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4 Medical Assistant Myths – BUSTED!



4 Medical Assistant Myths – BUSTED!

1. A medical assistant is the same as a nurse.
Busted! A medical assistant is a highly skilled allied health professional, trained to work in ambulatory health care settings. The medical assistant is the physician’s right hand, the patient advocate, the liaison between the doctor and patient. The medical assistant will obtain your health history, take your vital signs, inquire about the reason for your visit, assemble items needed for your exam, and assist the physician during the exam. The medical assistant will administer any ordered medications and injections; apply dressings, splints or casts; draw blood and collect other specimens, perform lab tests, obtain ECGs, collect specimens The medical assistant will schedule your outpatient, specialty, or follow-up appointment, make sure you have prescriptions, health related information and/or follow up instructions. Most of your time during a visit to the physician’s office will be spent with the medical assistant.

2. Anyone can be a medical assistant with a little on-the-job training.
Busted! While it is true that some states do not require formal academic training for medical assistants, OJT is not a realistic proposition for employers. Most employers require that medical assistants have not only completed formal training, but also require them to be certified. Most agencies providing the means for certification require that candidates have completed formal training through an accredited program approved by the US Department of Education. The American Association of Medical Assistants (AAMA), is the professional organization for medical assistants, and offers the Certified Medical Assistant (CMA) credential, requires that candidates have completed a program accredited by either Accrediting Bureau of Health Education Schools (ABHES) or the Commission on Accreditation of Allied Health Education Programs (CAAHEP).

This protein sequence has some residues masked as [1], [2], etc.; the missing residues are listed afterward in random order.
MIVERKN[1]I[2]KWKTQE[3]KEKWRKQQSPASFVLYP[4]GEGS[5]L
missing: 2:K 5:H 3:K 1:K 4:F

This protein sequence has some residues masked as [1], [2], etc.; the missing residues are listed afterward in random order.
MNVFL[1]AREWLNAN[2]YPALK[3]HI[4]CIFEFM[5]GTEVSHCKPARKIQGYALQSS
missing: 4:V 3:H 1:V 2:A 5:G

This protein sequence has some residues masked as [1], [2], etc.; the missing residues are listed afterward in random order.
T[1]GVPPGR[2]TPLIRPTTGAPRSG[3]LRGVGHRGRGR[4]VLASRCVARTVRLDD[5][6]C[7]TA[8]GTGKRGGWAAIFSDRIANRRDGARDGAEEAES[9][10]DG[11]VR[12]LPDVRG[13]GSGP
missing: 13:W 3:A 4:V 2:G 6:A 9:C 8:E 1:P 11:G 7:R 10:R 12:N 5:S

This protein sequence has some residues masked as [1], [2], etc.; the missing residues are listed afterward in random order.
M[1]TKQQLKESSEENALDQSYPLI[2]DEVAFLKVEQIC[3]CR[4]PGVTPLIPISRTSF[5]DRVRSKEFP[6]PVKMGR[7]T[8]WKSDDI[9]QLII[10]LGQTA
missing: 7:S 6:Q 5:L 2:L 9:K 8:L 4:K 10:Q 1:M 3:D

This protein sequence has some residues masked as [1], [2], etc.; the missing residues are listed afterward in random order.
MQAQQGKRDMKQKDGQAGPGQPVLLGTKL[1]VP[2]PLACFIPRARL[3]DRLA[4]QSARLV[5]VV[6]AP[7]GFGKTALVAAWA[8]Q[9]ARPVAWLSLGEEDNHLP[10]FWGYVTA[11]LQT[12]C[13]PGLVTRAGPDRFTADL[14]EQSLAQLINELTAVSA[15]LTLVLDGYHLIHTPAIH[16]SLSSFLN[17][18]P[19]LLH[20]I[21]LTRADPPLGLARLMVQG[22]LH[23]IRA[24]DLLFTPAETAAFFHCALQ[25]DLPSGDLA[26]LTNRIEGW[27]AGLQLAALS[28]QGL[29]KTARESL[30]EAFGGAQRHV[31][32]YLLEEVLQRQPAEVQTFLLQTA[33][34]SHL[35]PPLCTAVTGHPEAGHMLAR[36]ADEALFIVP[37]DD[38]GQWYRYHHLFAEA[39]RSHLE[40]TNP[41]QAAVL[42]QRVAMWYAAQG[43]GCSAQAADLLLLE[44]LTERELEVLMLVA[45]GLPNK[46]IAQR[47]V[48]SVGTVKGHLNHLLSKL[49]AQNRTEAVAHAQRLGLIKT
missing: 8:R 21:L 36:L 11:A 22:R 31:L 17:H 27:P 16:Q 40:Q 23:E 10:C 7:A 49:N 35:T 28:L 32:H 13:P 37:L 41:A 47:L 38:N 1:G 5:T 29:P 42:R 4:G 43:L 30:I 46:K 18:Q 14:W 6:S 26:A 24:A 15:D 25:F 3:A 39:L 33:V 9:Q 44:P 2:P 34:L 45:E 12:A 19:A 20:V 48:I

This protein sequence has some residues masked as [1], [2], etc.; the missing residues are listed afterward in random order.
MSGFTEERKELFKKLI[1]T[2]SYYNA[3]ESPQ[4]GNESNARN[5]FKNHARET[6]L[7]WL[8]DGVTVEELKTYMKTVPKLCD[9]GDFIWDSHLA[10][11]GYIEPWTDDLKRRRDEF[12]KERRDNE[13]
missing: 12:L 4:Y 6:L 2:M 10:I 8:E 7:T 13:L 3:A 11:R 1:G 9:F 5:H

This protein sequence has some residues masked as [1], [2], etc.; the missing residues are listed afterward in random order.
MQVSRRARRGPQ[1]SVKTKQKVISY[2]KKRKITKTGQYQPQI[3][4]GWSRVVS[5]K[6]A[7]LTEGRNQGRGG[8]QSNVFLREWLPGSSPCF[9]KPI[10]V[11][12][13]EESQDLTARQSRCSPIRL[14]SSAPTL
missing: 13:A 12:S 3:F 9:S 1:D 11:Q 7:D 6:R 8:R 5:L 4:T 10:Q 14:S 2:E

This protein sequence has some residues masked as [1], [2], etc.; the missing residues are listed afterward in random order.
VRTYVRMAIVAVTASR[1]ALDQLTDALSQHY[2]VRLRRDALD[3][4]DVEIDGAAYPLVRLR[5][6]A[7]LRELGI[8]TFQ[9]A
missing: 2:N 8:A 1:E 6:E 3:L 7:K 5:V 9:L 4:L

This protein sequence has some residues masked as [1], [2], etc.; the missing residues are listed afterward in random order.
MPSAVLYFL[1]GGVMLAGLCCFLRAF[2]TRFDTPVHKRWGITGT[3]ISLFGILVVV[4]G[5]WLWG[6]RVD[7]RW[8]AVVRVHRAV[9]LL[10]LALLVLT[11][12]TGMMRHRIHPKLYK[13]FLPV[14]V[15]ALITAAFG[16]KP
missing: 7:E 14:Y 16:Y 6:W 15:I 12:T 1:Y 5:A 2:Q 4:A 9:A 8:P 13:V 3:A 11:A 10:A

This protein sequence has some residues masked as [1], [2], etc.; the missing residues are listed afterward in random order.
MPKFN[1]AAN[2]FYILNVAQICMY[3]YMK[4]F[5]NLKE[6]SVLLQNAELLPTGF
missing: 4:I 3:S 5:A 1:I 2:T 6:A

3. If I am a CNA then I am also qualified to be a medical assistant.
Busted! See item number 2. Most accredited medical assistant diploma programs are six to twelve months of intense study and skills training. Some associate degree programs may be 18 to 24 months.

4. A medical assistant must work under the direction of a nurse.
Busted! While some employers who also employ nurses may have corporate organizational structure that provides direct supervision by nursing staff, it is far more common to see medical assistants working directly with physicians and being supervised by senior medical assistants. In Utah and most other states, the practice of medical assisting is governed in the administrative code under the Medical Practice Act; therefore, they work as an agent of the licensed physician, practitioner, or facility employer.

These are all good things to keep in mind if you are wondering about a career as a medical assistant. If you are shopping for a program, be sure to check the school and program accreditation and make sure it meets the requirements of the professional organizations and credentialing agencies.

If you are ready to become a medical assistant in Utah, AmeriTech College is home of the longest-running medical assistant program in Utah. #ATCpride

4 Medical Assistant Myths – BUSTED!